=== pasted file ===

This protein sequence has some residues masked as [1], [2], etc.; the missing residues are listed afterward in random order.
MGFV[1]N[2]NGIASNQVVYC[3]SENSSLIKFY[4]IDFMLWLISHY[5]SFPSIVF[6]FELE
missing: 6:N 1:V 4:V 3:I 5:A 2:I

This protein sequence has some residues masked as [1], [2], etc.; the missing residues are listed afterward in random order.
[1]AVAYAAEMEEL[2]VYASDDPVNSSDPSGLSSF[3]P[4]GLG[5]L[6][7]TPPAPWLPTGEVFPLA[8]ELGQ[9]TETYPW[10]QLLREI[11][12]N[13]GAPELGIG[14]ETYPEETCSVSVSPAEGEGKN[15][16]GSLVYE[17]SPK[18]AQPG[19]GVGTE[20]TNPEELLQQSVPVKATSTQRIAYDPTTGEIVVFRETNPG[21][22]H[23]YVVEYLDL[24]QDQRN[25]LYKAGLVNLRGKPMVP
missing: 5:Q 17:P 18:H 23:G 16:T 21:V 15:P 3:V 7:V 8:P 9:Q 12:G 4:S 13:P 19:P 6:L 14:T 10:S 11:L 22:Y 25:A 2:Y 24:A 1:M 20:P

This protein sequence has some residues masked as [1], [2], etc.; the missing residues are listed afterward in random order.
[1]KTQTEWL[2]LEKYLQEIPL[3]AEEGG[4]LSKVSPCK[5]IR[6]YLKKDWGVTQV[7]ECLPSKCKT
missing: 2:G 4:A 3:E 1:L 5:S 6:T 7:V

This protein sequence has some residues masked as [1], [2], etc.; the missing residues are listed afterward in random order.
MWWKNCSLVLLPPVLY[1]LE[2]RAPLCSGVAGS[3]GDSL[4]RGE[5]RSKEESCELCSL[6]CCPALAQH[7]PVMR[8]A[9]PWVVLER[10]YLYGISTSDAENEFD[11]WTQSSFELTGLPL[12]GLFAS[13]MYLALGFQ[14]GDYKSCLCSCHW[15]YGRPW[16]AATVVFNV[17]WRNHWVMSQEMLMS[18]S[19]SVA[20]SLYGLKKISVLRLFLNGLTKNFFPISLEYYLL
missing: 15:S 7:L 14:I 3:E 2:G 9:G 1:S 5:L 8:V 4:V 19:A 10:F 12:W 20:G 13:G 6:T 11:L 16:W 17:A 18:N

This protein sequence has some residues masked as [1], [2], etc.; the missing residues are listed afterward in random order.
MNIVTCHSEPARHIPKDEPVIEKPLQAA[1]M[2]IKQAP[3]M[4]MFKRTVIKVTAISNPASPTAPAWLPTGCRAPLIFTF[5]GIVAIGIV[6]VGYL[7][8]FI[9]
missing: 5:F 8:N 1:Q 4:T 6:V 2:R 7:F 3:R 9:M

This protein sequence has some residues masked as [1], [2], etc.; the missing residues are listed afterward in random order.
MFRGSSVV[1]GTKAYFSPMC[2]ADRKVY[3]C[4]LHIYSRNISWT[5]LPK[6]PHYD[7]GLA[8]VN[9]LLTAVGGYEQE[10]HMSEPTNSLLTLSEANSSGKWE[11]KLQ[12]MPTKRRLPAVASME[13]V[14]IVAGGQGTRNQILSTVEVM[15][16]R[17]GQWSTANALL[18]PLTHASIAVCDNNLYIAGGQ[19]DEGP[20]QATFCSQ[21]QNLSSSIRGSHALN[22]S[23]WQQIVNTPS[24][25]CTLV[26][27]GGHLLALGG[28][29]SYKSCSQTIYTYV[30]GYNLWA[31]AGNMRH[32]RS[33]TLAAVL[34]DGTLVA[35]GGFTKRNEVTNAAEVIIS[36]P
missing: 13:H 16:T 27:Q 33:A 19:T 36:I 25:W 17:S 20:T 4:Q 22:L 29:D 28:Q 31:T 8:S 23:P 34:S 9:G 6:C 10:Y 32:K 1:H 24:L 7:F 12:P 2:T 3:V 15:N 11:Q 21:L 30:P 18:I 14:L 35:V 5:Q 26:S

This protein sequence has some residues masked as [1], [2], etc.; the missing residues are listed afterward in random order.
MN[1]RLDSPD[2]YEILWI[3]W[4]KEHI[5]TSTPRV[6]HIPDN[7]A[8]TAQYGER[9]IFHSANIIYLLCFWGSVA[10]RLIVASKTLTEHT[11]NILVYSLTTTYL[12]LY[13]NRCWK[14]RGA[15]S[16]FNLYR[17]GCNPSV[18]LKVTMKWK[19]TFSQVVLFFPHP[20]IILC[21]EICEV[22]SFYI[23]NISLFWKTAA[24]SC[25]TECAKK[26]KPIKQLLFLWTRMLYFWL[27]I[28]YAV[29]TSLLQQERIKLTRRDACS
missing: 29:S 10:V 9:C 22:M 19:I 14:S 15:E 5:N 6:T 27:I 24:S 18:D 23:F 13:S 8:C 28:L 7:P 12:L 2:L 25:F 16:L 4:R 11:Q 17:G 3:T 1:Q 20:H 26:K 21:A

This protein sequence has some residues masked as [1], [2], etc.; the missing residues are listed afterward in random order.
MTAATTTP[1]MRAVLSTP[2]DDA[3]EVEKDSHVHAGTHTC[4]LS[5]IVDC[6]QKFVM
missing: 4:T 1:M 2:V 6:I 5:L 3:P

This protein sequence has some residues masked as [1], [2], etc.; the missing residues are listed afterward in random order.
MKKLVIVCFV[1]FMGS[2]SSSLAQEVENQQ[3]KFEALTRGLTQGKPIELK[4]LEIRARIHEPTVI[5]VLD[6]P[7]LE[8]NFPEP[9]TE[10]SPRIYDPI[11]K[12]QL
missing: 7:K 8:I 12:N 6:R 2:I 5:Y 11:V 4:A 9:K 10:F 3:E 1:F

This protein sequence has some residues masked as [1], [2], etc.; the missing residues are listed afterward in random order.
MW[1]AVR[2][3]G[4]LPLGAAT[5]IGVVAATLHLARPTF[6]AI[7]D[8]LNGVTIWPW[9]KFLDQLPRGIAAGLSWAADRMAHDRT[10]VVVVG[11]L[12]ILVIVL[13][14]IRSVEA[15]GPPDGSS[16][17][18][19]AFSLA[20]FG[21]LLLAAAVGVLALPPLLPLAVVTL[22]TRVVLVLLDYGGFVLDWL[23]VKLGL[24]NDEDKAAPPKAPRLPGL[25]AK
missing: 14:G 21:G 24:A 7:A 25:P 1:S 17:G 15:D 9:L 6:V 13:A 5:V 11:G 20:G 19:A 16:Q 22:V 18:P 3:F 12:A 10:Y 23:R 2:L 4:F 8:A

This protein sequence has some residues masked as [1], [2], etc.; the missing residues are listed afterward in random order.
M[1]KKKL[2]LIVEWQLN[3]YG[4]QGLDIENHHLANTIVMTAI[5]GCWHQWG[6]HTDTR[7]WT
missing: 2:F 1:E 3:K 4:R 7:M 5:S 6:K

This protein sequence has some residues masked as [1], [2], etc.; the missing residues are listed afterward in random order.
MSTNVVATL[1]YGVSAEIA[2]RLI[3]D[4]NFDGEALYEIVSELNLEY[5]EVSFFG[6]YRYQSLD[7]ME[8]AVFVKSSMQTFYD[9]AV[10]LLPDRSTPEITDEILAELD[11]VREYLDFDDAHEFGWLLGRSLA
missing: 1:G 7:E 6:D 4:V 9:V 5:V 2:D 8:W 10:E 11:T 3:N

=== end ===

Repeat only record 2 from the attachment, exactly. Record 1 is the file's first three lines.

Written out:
This protein sequence has some residues masked as [1], [2], etc.; the missing residues are listed afterward in random order.
[1]AVAYAAEMEEL[2]VYASDDPVNSSDPSGLSSF[3]P[4]GLG[5]L[6][7]TPPAPWLPTGEVFPLA[8]ELGQ[9]TETYPW[10]QLLREI[11][12]N[13]GAPELGIG[14]ETYPEETCSVSVSPAEGEGKN[15][16]GSLVYE[17]SPK[18]AQPG[19]GVGTE[20]TNPEELLQQSVPVKATSTQRIAYDPTTGEIVVFRETNPG[21][22]H[23]YVVEYLDL[24]QDQRN[25]LYKAGLVNLRGKPMVP
missing: 5:Q 17:P 18:H 23:G 16:T 21:V 15:P 3:V 7:V 8:P 9:Q 12:G 4:S 13:P 19:P 6:L 14:T 10:S 11:L 22:Y 25:A 2:Y 24:A 1:M 20:P